The Velvet Floor

or Benefit of Clout

Michael Vick’s rehabilitation pops up in the moral/religious blogs a lot these days.  It raises a lot of issues.  Like, who deserves a second chance? A second chance at what?  Is a professional athlete a role model, and if so, what are his obligations?  What about “morals clauses” in actors’ contracts?  What is forgiveness, and who is entitled to it?

I’m trying to dodge most of those questions right now, and deal with the one that gripes me most—the velvet floor.  That is, when ordinary people like you and me mess up, generally speaking, that’s the end of us.  If we get busted for felonies, we will do our time, and we will next be seen greeting customers at Wal-Mart or waiting tables at Denny’s, if not panhandling on the street or living in seedy Section 8 apartments on our Social Security benefits.

But when somebody rich or important gets busted, for just about anything short of first-degree murder, in the first place s/he is likely to do only minimal time in a reasonably decent institution. And upon getting out—well, junk bond fraudster Michael Milkin served his 22 months, and was then released to a halfway house where he was required to pay $1,300.00 per week for his room and board.  This was in 1993, when nobody I knew personally even earned $1,300.00 per week, much less lived anyplace where that was the cost of room and board.  And then there was Martha Stewart, who did 5 months in, and redecorated, a relatively decent women’s federal joint in West Virginia, and then returned to her $16M estate on Long Island to complete her sentence with house arrest.  Now she has paid her debt to society and is back running her enterprises and living the gracious life.  And now, Michael Vick is back on the street, reinstated in the NFL, and signed to a multi-million dollar contract.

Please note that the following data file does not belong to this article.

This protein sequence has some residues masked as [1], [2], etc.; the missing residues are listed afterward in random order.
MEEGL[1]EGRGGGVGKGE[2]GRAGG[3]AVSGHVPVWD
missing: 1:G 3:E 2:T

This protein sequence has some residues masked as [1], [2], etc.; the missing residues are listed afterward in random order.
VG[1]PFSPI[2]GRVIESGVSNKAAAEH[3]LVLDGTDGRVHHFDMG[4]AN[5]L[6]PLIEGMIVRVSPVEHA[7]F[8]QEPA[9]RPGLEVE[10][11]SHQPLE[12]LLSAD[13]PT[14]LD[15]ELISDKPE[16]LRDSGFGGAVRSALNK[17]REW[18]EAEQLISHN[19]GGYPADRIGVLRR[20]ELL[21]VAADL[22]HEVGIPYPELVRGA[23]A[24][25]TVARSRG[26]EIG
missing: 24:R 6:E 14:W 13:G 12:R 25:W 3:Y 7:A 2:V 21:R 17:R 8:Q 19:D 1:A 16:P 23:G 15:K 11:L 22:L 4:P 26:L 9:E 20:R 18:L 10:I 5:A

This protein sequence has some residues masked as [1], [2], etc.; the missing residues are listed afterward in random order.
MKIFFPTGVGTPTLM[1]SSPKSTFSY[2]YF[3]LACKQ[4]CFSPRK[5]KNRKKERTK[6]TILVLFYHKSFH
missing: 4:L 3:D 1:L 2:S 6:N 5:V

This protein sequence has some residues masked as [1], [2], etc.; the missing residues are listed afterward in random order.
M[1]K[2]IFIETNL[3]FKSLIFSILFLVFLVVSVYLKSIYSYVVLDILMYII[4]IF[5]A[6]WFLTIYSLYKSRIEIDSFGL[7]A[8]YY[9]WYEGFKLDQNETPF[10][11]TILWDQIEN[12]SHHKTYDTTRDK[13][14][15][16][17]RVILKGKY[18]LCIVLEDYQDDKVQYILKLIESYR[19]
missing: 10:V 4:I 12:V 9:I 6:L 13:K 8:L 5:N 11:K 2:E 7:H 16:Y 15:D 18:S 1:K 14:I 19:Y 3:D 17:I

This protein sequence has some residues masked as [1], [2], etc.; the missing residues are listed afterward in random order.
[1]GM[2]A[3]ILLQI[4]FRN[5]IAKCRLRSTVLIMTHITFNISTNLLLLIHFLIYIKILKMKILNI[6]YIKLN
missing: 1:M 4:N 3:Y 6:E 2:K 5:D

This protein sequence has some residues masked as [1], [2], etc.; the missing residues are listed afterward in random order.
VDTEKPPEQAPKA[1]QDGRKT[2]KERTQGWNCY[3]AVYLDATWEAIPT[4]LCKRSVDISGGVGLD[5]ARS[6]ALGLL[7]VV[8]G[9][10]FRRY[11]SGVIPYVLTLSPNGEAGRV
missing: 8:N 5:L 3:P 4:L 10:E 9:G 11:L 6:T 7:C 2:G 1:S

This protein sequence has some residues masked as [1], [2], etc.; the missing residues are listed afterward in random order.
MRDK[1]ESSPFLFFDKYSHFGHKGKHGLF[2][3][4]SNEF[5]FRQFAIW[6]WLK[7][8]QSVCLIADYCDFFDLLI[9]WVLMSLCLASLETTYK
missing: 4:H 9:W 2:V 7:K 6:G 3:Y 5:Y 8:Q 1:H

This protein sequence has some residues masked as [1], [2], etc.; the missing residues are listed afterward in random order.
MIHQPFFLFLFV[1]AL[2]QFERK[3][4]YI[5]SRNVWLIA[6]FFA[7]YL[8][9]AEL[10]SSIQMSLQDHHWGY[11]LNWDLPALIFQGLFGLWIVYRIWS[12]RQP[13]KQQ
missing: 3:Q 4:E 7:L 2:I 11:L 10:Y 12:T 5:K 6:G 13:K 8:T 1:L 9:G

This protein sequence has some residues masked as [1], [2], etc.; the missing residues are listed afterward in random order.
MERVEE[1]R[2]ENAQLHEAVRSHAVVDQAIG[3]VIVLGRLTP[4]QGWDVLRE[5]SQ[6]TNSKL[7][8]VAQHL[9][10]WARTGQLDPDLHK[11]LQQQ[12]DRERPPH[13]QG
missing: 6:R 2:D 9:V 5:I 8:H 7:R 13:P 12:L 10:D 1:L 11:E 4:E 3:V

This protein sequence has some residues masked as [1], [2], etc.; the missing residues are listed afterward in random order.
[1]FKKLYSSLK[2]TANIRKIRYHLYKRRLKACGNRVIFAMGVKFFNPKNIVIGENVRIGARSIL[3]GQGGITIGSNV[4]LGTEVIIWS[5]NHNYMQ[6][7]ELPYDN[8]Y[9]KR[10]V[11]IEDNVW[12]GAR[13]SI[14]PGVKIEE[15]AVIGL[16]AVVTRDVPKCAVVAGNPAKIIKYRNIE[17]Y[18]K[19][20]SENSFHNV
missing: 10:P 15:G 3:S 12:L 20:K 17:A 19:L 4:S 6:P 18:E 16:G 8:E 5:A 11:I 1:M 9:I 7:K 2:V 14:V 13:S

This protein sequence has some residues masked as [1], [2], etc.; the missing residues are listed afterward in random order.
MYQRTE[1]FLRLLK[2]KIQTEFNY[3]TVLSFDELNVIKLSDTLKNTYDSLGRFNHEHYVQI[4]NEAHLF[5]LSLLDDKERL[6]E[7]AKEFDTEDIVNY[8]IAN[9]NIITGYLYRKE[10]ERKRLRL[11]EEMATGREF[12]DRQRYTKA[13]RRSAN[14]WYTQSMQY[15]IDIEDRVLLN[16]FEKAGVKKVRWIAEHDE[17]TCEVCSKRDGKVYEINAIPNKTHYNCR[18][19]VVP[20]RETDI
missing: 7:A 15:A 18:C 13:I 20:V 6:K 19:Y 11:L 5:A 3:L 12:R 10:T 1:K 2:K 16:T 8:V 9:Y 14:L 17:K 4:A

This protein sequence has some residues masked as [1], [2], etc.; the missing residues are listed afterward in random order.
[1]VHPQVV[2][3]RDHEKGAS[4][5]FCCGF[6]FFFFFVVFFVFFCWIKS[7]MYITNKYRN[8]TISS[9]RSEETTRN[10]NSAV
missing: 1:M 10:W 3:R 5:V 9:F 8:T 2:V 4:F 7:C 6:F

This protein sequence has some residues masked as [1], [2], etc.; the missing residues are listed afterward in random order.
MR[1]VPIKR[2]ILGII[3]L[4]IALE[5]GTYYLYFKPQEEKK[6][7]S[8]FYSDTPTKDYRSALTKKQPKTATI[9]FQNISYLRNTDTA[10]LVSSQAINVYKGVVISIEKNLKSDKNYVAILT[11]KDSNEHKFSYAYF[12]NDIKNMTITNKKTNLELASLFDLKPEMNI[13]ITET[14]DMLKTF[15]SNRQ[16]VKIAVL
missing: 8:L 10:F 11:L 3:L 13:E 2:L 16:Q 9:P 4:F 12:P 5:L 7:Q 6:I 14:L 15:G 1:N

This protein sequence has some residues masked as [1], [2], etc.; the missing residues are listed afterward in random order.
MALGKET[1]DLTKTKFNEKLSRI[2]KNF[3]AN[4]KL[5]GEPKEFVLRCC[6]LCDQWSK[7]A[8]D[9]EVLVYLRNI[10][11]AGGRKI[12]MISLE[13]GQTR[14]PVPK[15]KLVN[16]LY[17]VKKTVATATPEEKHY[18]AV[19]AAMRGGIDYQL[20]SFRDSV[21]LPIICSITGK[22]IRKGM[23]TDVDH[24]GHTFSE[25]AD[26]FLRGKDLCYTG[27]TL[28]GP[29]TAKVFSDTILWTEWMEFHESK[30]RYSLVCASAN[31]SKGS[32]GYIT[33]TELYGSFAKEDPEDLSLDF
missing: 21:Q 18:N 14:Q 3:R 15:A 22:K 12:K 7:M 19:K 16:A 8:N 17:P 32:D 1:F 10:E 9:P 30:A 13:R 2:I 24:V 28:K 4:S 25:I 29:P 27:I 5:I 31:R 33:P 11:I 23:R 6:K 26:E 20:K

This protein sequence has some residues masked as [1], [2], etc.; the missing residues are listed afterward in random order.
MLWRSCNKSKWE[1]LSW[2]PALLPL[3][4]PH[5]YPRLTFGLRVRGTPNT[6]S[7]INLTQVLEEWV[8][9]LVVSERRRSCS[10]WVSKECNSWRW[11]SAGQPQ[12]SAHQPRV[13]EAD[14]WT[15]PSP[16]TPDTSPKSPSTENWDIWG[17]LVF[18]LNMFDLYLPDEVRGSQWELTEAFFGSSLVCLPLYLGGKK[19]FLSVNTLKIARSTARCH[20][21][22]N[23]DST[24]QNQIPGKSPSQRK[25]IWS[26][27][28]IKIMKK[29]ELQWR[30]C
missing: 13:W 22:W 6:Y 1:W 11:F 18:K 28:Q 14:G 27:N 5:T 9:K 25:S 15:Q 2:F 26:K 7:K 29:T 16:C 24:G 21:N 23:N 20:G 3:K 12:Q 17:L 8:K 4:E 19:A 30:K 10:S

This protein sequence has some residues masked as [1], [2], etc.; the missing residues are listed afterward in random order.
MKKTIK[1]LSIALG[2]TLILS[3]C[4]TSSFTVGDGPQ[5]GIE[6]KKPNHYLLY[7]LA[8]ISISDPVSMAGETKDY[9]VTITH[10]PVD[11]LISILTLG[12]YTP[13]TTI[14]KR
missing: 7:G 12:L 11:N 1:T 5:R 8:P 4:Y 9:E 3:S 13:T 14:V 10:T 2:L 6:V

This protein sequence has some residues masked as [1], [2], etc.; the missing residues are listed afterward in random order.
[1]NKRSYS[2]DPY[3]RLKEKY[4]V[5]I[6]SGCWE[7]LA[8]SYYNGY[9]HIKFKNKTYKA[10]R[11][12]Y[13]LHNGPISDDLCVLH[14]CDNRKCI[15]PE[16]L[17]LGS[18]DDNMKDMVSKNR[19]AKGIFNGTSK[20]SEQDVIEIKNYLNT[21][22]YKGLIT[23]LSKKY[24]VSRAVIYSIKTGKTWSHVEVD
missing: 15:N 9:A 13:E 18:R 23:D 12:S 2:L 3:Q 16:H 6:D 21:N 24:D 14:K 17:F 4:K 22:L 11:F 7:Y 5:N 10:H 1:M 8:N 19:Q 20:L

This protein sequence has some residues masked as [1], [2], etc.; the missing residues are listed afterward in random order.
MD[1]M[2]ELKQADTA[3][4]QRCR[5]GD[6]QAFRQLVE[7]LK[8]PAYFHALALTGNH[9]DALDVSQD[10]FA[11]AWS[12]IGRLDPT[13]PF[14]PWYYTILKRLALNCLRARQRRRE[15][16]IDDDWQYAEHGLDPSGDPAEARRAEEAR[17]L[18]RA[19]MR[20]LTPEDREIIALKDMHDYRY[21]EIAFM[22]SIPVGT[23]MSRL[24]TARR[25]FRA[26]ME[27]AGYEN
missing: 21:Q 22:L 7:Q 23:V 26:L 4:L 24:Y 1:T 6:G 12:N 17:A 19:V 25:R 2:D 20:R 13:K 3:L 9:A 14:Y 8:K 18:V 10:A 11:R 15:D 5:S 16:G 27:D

OTOH, O.J. Simpson is in prison. Reportedly the institution is one of the newest and smallest in the state of Nevada, but he is in there for between 9 and 33 years, and, unlike Milkin, he is not in a position where he can talk his sentence down by giving information to the government, which already knows everything it wants to know about the original crime.

But that’s where Benefit of Clout comes in.  It’s analogous to Benefit of Clergy in the Middle Ages.  Remember?  That’s what Henry II and Becket fought over.  Becket won, though at serious cost to himself.  As a result, if you were a cleric (a status which, at that time, could range from archbishop to a merely literate male) and got busted for a first-time offense, your penalty was to lose your clerical status.  Kind of like Simpson lost his Public Image after being busted for the murder of his wife.  After the SECOND offense, you would be treated like any other criminal.  Like Simpson, in fact, after his hare-brained extortion, robbery, and kidnapping scheme.

Closer to home, my former alderman, who got busted a while back for taking a bribe, is now out of prison and making good money in real estate (or as good as anybody in real estate makes these days.)  I liked him; I felt bad when he went to prison.  But if I had done the same thing, I would probably still be behind bars. And when I got out, I would have nothing but my Social Security.

I’m not saying that Michael Vick SHOULDN’T have been reinstated in the NFL and signed by the Eagles.  Presumably he’s still a good football player, capable of doing the job he has been hired for.  His conviction was not for anything that impacts on his athletic performance.  Apparently he kept in shape while behind bars.  I’m just pointing out that the benefits of wealth and influence survive all kinds of public bad behavior, at least the first time around.  And maybe we need to think about whether they should.

Red Emma

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